LeRoy tore down the small building next to Carnegie Hall that formerly housed the Russian Tea Room and built a new seven-story showcase for his fantasy on Russian themes. Three different dining environments are decorated with arts and crafts created specifically for the restaurant by artists around the world. LeRoy estimated the cost of the new building at $15 million, plus an additional $15 million for the interiors.
The cuisine, like the decor, will pay homage to the wide range of cultures that have influenced Russia throughout history. "We've done a lot of research translating recipes from the Russian, and we have several consultants," said LeRoy. "French-Russian cooking was a very important part of Russian cuisine, but not all of it by a long shot. The Russian empire embraced cuisines around the world, from Scandinavia to Japan and India to Mongolia. Its amazing, vast. We are making a new cuisine that never really existed before, and it will amaze people, I know it."
LeRoy first worked with chef David Bouley to develop this new cuisine, but their partnership broke up. LeRoy then selected Fabrice Cannelle, previously of the Brasserie Savoy in the Hotel Savoy in San Francisco, to run the kitchen.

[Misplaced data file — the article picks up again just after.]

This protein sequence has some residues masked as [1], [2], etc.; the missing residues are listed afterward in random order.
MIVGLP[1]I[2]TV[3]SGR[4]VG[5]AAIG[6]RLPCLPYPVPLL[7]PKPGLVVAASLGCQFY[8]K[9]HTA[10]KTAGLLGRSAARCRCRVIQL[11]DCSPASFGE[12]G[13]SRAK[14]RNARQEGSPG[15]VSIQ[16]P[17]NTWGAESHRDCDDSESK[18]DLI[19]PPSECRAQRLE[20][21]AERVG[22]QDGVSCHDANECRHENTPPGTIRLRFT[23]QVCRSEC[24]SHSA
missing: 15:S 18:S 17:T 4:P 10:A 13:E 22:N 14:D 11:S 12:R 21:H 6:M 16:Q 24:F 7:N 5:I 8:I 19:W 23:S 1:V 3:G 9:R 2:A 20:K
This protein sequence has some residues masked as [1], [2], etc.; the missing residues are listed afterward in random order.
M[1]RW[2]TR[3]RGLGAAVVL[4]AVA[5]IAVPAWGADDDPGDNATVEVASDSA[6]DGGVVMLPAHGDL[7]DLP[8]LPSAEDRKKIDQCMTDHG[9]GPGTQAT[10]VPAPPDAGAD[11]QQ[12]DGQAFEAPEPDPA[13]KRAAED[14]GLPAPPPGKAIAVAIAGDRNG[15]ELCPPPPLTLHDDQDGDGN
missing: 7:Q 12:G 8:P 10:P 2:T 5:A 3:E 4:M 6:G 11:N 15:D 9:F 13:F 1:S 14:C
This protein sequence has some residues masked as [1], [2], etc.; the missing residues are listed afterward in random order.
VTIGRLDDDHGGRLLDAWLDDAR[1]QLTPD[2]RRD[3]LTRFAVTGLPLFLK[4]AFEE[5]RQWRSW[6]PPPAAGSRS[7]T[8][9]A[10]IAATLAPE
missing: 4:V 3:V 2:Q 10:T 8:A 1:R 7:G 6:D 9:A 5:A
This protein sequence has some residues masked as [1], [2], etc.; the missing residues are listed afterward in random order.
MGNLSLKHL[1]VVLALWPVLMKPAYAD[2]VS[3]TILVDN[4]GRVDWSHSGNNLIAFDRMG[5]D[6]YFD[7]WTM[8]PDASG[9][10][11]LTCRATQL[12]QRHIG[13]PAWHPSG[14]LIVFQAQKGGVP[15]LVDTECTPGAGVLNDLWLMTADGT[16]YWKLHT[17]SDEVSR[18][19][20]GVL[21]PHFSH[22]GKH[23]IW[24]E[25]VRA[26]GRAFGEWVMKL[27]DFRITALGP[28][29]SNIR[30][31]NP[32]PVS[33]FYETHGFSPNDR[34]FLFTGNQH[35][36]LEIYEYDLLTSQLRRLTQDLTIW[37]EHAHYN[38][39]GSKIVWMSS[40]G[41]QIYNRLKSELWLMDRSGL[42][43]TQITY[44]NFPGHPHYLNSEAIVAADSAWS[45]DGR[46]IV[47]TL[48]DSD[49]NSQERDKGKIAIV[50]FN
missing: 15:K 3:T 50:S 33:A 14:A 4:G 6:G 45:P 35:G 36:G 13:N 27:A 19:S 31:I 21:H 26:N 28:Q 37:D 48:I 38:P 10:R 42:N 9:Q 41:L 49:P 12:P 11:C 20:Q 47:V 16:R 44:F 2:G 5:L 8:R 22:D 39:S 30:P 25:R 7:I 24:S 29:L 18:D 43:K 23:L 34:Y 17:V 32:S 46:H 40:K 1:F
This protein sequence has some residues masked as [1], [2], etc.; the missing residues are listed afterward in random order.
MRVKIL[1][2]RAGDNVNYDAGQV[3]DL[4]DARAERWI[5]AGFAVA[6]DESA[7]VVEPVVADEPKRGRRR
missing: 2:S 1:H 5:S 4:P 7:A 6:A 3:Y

The new wine director for both the Russian Tea Room and Tavern on the Green is Don Castaldo, who has worked at Crabtree's Kittle House Inn in Chappaqua, N.Y. -- which holds a Wine Spectator Grand Award for its wine list -- and for Tony Mays restaurant group, which includes New York's San Domenico. Castaldo envisions an opening wine list of about 300 selections, which will be international in scope but will have a special emphasis on Champagnes and at least a small selection from Russian and eastern European producers.
LeRoy hopes the new restaurant can marry the high culture of the former incarnation with the broad appeal of Tavern on the Green. "I think the new RTR will be a mix of different elements," he said, explaining that during lunch, the first floor will keep its clubby feeling and reach out to the arts community. In the evenings, he expects the second and first floors to cater to a mixed group, including some of the tourist crowd that Tavern attracts.
"I don't want an 'in' restaurant," LeRoy elaborated. "I believe in the concept of the grand cafe, and that is about an exciting mix, and that's what I want. The trick is to preserve the clubhouse part of it while at the same time opening it up to a new audience. Its a tricky thing to do, but that's my goal."
The Russian Tea Room
150 West 57th St.
New York, N.Y. 10019
Telephone: (212) 974-2111
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